The moralistic God and the factory system

Historian Dr. Matthew Pehl from Augustana College delivers a talk entitled, "The Moralistic God and the Factory System: Uncovering Religion in a 1950s Automobile Factory." Pehl looks at "The Detroit Industrial Mission" and the organization's efforts to both research and minister to workers in the Detroit area factories of the 1950s. Pehl reflects on their efforts and their findings of the influence class and denomination had on religious perspectives and workers' views of the nature of work. He describes the project that brought clergy into auto factories, their status as outsiders, the social dynamic in the plants, and the rejection by most workers of proselytizing in the workplace. He answers questions from the audience. Pehl is introduced by Michigan State University Professor John P. Beck. Part of the "Our Daily Work/Our Daily Lives" Brown Bag series co-sponsored by the MSU School of Human Resources and Labor Relations, the MSU Museum, and the Lansing Stewardship Community/Motorcities Automobile National Heritage Area. Held in the MSU Museum Auditorium.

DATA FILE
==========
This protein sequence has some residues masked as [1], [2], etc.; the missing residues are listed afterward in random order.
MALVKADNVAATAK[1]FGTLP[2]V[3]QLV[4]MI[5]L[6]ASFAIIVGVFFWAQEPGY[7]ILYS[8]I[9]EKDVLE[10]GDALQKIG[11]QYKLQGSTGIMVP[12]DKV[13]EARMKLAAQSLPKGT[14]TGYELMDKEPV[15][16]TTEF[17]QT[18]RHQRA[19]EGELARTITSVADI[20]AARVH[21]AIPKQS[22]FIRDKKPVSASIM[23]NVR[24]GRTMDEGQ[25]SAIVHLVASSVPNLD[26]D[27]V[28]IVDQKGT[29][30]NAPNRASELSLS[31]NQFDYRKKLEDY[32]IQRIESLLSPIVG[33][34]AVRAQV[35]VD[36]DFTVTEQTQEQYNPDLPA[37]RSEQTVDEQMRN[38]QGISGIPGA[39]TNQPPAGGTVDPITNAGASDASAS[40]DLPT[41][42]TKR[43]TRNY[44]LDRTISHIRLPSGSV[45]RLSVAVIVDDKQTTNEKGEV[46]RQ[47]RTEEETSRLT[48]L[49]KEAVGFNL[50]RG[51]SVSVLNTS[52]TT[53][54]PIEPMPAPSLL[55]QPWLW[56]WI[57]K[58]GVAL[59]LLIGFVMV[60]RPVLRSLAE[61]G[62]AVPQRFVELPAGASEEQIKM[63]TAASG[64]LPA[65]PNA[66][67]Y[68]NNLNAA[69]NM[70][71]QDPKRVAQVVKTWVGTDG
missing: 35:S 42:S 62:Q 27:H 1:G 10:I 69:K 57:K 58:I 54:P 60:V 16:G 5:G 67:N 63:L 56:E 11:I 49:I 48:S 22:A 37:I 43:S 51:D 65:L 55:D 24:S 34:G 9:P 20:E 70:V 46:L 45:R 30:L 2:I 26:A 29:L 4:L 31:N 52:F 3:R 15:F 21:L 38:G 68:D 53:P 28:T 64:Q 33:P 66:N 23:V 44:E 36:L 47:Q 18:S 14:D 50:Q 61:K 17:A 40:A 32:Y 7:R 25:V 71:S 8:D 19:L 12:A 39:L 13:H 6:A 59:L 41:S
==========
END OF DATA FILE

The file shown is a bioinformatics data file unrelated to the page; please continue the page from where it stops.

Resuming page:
Date Issued:
Data Provider:
Michigan State University. Libraries
G. Robert Vincent Voice Library Collection
Michigan, Detroit, Michigan, Detroit, Michigan, Detroit, Michigan, and Detroit
Subject Topic:
Religion in the workplace, History, Automobile industry workers, Religious life, History, Automobile industry workers, Attitudes, Church work with the working class, and History
Subject Name:
Detroit Industrial Mission
In Copyright